Exhibition half-way through its month of weekends

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No reality was hurt in the making of this photograph. No CGI, no Photoshop.

Unlike the warnings which annotate everyday life (“may contain nuts”, “do not attempt at home”…) this is a promise: No reality was hurt in the making of the photographs in this exhibition. No CGI (computer-generated imagery), no Photoshop.

In the 20th Century, Susan Sontag reminded us that we understood a photograph to be of something that did or does exist, no matter what lenses, filters, or films were deployed to transformed it. Whereas a painting had no necessary connection to the real. As Roland Barthes succinctly put it: “A photograph is always invisible; it is not it that we see.”

In the 21st Century we have all learned to perceive differently. While we still look through the photograph in front of us, we no longer believe it must portray a solid reality. Today, it is not the KGB expert’s unusual skill which eliminates a discredited enemy from the politburo photograph. We can each remove the whole crowd on the beach around our beloved, with the simple touch of a Photoshop finger.

Forty-five years ago, Sontag wrote “A faked painting (with false attribution) falsifies the history of art. A faked photograph (retouched or tampered with) falsifies reality.”

We see a quite different world now. Yet the photograph remains ‘invisible,’ is looked through, not at.

My current work explores this central paradox of photography: and the difficulty of seeing what is in front of the eyes. There is too much reality out there. As we move through the world, we tend to edit out much of what is actually in front of us. I am not interested in post-click, electronic manipulation: here is what I see.

Does the distinction between the real and unreal, the true and fake, matter at all?   Are they not just flat images of more or less visual interest?

Ah yes, but what the caption “this is a real photograph” is saying is: “Look! This is what you too see, if you open your eyes.”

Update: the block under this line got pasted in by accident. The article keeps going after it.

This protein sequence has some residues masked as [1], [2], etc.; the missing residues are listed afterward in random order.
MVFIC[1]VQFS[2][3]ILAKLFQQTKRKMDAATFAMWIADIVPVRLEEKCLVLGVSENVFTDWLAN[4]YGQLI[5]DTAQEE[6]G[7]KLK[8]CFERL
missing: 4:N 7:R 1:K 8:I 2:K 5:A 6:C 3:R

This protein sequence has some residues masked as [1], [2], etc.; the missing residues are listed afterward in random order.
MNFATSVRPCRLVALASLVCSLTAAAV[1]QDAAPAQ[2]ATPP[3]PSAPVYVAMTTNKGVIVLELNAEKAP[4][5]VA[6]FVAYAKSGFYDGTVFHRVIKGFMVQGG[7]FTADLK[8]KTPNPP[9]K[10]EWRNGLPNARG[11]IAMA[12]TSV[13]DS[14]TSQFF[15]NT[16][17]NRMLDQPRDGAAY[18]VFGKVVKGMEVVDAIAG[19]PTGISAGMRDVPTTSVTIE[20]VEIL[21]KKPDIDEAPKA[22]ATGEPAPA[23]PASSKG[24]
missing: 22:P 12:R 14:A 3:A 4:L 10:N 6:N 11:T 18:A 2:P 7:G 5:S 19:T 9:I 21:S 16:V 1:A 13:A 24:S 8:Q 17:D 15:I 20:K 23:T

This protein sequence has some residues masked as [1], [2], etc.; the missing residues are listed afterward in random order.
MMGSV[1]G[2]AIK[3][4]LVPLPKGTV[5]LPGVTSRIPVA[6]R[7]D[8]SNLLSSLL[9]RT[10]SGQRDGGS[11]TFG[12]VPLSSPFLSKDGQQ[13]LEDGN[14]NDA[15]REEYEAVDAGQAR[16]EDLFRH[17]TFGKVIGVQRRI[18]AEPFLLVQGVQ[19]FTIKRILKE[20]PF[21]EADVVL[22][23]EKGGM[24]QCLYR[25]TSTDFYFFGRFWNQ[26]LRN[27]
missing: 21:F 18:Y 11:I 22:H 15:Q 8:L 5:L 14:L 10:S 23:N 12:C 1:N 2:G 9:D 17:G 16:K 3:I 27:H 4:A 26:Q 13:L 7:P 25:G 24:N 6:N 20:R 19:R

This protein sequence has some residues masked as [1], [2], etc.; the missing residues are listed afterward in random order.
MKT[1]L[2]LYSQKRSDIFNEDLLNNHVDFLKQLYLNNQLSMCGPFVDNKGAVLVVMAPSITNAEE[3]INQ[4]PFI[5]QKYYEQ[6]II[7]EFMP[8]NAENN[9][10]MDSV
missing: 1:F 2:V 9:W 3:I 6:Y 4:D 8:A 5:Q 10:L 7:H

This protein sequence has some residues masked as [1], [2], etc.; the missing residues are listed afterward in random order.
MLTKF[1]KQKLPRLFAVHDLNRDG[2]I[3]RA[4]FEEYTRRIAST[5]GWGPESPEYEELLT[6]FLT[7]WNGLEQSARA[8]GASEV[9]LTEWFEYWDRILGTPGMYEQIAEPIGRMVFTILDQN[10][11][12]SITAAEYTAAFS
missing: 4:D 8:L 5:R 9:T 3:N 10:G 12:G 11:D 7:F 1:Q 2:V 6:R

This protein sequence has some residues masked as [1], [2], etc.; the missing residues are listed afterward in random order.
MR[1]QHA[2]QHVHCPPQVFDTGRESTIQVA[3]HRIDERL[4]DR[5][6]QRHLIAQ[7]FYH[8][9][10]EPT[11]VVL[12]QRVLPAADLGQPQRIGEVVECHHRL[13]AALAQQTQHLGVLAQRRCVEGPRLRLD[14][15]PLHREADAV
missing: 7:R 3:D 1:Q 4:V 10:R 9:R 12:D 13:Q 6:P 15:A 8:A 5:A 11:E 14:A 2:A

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Exhibition 2018: a little gallery of selfies?

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Exhibition 2018: a little gallery through a glass, darkly

Are not all photographs self portraits, in fact? Seeing both, sees much more…

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Ceci est une vraie photo

My little exhibition of photographs opens in Cividale on 9th June (at weekends for a month) 

 

 

 

 

 

 

 

 

Unlike the warnings which annotate everyday life (“may contain nuts”, “do not attempt at home”…) this is a promise: No reality was hurt in the making of this photograph. No CGI (computer-generated imagery), no Photoshop.     

(No lung damage will result from smoking: Ceci n’est pas une pipe.)

 

 

 

 

 

 

 

If I can find a moment I will put up gallery or two of these new images during June

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Is not every photograph a self portrait?

My little exhibition of photographs opens in Cividale on 9th June (at weekends for a month) 

Unlike the warnings which annotate everyday life (“may contain nuts”, “do not attempt at home”…) this is a promise: No reality was hurt in the making of this photograph. No CGI (computer-generated imagery), no Photoshop.     

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Both/and is the real world we neglect for either/or

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The Impossibility of Truly Seeing….

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But what IS in front of the eyes?

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Pirouetting with Piero della Francesca : The Piero Gaze

My general talk on Piero della Francesca finally went off this week, and the compliments were encouraging.  Encouraging to have another go. And maybe, actually spend a complete, unrushed, fifty minutes pondering the Piero gaze – simply through these three extraordinary fragments:

The youths seeing each other directly, recognising their desire as if for the first time and its fragility – they are, after all in the presence of the first death; Adam’s dead body lies on the ground by them. Hands are held gently as a huge potential opens up. The pregnant moment.

The pregnant teenager, her gaze inwards, seeing herself and her offspring as if for the first time, as he moves under her hand. Her fate overcomes any terror – she is, after all, a virgin; she is not resigned but rather recognising the huge potential which awaits.

The bleary-eyed figure, on the cold Easter dawn, gazing directly out, at me but through me and at everything. His appearing, his appearance is as astonished as it is astonishing. It is the moment of recognition, when the sting of that first death is totally transformed by belief. In this gaze too, the world will not be the same again.

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